President Roosevelt (FDR) put into motion the Marxist axiom “from each according to ability, to each according to need” stating, during an address in Worcester, Massachusetts, in 1936, “there has been the vast majority of our citizens who believed that the benefits of democracy should be extended and who were willing to pay their fair share to extend them. On the other hand, there has been a small, but powerful group which has fought the extension of those benefits, because it did not want to pay a fair share of their cost.” FDR gave this message in a year, 1936, when FDR had raised the federal income tax level from an already incredibly high percentage of 63 percent (instituted under Herbert Hoover in 1932 from the previous high of 25 percent) to a stunning 79 percent.
In fact, in 1939 Time magazine published an article exposing the fraud and Ponzi scheme of social security stating that “Social Security…is still pie in the sky,” and quoting economist John T. Flynn declaring, “Obviously the government cannot pay adequate pensions if it insists on ‘borrowing’ most of the old age taxes and spending them to support the government. The whole thing is a disguised tax levied upon the lowest income groups under the pretense of old age pension premiums.”
James Madison loathed a progressive tax scheme, which he understood undermines private property; but which has been acclaimed by collectivists for the past 100 years in the United States. Madison wrote:
A just security to property is not afforded by that government, under which unequal taxes oppress one species of property and reward another species: where arbitrary taxes invade the domestic sanctuaries of the rich, and excessive taxes grind the faces of the poor; where the keenness and competitions of want are deemed an insufficient spur to labor, and taxes are again applied, by an unfeeling policy, as another spur; in violation of that sacred property, which Heaven, in decreeing man to earn his bread by the sweat of his brow, kindly reserved to him, in small repose that could be spared from the supply of his necessities.
Many of our Founding Fathers definitively understood that even under a Compactual Republic there existed cracks in which tyranny could and would reach into the Union to spread its evil. Essentially it would be through financial means that tyranny would creep. This force of tyranny, financial control, is exactly how the federal government has shifted itself into a national government.
Our founders strongly forewarned that “Every balance or check in government is only so far effective at it has control over the revenue.” Our Founding Father, known as “A Farmer,” predicted the very infiltration which began in force in the 1910s, and succeeded in the 1930s. The federal government grabbed the financial control over the States and thus overall control over all aspects of our citizen’s lives. Sovereignty of the State was gone, and, as a result, the sovereignty of the American citizen was taken. In 1788 A Farmer told his fellow citizens of America the events which would come to pass:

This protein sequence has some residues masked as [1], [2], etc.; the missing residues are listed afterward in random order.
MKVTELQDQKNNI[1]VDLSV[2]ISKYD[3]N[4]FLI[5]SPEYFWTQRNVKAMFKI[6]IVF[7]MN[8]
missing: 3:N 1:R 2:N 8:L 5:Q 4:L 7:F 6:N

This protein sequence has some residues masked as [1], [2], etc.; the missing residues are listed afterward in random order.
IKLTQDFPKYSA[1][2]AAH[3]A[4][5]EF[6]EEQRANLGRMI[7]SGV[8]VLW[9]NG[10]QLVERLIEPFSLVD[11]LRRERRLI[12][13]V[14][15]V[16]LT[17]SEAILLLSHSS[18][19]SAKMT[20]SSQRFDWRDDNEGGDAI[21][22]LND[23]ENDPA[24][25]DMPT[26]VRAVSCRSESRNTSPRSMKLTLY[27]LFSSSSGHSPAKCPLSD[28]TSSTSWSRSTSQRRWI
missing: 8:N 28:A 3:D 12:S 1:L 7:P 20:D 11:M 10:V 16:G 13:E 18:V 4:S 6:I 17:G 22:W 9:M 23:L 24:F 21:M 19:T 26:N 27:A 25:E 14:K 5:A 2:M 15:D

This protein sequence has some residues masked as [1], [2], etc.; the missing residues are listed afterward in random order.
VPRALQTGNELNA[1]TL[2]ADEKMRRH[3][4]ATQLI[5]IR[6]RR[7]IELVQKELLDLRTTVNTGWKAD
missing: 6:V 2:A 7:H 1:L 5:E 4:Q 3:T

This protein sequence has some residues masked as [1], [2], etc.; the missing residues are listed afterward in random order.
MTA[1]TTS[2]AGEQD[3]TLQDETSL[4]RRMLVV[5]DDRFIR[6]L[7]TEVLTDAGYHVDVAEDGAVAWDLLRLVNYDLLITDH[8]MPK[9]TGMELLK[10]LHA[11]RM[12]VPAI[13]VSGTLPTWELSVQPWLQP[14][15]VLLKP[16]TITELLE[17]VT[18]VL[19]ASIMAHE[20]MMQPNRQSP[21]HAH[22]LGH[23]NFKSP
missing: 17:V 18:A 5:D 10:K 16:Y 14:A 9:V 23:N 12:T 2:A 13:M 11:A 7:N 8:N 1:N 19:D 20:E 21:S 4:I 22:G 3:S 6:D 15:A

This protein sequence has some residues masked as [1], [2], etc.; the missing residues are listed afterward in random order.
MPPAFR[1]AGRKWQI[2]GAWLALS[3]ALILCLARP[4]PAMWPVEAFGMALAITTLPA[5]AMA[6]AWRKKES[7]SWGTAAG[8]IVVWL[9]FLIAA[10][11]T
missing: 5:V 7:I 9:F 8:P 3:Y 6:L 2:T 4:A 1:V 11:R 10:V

The State government are not only destitute of all sovereign command of, or control over, the revenue or any part of it, but they are divested of the power of commanding or prescribing the duties, wages, or punishments of their own militia, or of protecting their life, property or characters from the rigors of martial law…All the prerogatives, all the essential characteristics of sovereignty…consequently the several States would not be possessed of any essential power or effective guard of sovereignty…and that consequently the State sovereignties would be eventually annihilated.
Sounds familiar, does it not?
 Karl Marx, 1875, Critique of the Gotha Programme, [http://www.marxists.org/archive/marx/works/1875/gotha/ch01.htm]. Marx popularized this slogan but it originally published in Louis Blanc, 1841, Organisation Du Travail. Blanc was a French socialist, politician and historian.
 Franklin D. Roosevelt, October 21, 1936, “Address at Worcester, Massachusetts,” [http://www.presidency.ucsb.edu/ws/index.php?pid=15201#axzz1uB3YPXVI].
 Tax Foundation, accessed May 7, 2012, “Federal Individual Income Tax Rates History: Income Years 1913-2011,” Taxfoundation.org. [http://www.taxfoundation.org/publications/show/151.html].
 “Social Security: Pie from the Sky,” February 13, 1939, Time Magazine.
 James Madison, March 27, 1792, “Property,” in William T. Hutchinson et al., eds., 1962-present, The Papers of James Madison, Vol. 14, (Chicago, IL: University of Chicago Press), pp. 266-268.
 Antifederalist Paper No. 39, April 15 and 22, 1788, (published in the Philadephia Independent Gazetteer). Taken from Patrick Henry, Robert Yates, and Samuel Byron, The Anti Federalist Papers, 2010 (originally published 1787-1790), “, (Lexington, KY: Pacific Publishing Studios), p. 75.
 Antifederalist Paper No. 39, April 15 and 22, 1788, (published in the Philadephia Independent Gazetteer). Taken from Patrick Henry, Robert Yates, and Samuel Byron, The Anti Federalist Papers, 2010 (originally published 1787-1790), “, (Lexington, KY: Pacific Publishing Studios), p. 76, emphasis added.